obsessions

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I saw this awesome installation on pinterest the other night, and knew immediately that I had to share it with y’all. Unfortunately, I can hardly find any information on it at all. It took an extensive google search, before I finally ended up at website with more images than the original and a bit more information. This is the image I orginally saw.

You’ll never guess what that is made of! Give up? Pennies!! Or Euro-cent coins. Two hundred and fifty thousand to be exact. From what I can tell from this website, (which is in a language I surely don’t understand) the piece was created in a square in Amsterdam by Stefan Sagmeister.

I love the very technical classifications of the penny colors: “light,” “darkest,” and “less dark.”

I eventually found another website that further describes this massive mural. The piece is part of a series called, “Things I’ve learned in my life so far.” Sagmeister’s statement about the piece is as follows:

I rarely obsess about things in my private life. I fail to care about the right shade of green for the couch, the sexual details of an ex-lover or the correct temperature of the meeting room AC. I don’t think I miss much.
However, I do obsess over our work and think that a number of our better projects came out of such an obsession. Doodling obsessively onto a poster depicting a headless chicken and an obsession with white angry monkeys that ultimately led to the giant inflatable animals all over Scotland are just two such examples.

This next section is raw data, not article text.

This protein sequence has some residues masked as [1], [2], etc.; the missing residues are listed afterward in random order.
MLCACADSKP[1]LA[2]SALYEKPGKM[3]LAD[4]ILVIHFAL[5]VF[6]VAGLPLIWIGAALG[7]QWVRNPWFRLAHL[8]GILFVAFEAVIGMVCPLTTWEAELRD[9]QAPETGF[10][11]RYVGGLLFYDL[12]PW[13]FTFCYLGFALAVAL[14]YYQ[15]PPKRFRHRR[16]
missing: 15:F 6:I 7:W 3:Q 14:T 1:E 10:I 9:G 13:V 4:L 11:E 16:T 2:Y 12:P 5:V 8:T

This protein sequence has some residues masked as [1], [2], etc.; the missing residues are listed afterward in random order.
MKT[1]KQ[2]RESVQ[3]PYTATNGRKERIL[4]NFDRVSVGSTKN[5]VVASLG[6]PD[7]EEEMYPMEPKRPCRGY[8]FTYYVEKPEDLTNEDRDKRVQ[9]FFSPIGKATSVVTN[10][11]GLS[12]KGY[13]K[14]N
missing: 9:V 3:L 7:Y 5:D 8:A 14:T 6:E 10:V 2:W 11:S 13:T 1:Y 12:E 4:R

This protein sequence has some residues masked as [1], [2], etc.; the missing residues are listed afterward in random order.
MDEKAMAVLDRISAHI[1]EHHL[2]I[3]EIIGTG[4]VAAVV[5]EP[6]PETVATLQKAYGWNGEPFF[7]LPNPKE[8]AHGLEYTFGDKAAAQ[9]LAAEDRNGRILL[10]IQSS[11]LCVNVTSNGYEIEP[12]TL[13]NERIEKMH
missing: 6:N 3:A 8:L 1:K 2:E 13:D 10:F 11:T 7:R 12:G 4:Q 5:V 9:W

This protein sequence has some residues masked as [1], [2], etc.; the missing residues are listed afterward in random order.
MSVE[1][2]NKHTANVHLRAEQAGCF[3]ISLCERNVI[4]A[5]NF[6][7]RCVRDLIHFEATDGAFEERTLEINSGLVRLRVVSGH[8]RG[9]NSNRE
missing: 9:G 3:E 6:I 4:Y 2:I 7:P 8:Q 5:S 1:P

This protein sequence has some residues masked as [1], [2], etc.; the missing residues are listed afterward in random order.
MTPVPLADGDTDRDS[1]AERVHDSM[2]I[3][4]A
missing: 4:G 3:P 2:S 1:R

From Bernd and Hilda Becher’s obsessive need to record every water tower to On Kawara’s date paintings and James Turrell’s Roden Crater, obsessions seem to be an important ingredient in the work of many of our favorite contemporary artists.
Obsessions make my Life worse and my Work better.*
*”Think dangerously, act safely” is a close relative – possibly its uncle – from mentor Tibor Kalman.

I love that. What a creative mind! Would you think to layout 250,000 pennies to create a beautiful work of art that creates both a figurative and literal statement? I sure wouldn’t! it amazes me what people come up with everyday! The creativity of our world will continuously astound me.

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3 responses »

  1. Very cool! Don’t let what I’m about to say detract from that. This is way cool. But I’m starting to see a formula: 1) Render something in an unusual way — in pennies, in rubix cubes, in string, in glitter, etc. 2) Make it huge.

    Size impresses, and the obsession (this one hits that nail right on the head) or tolerance for tedium inherent in making art like this, also impresses.

    Don’t get me wrong — even seeing that there may be a formula here, I am still impressed!

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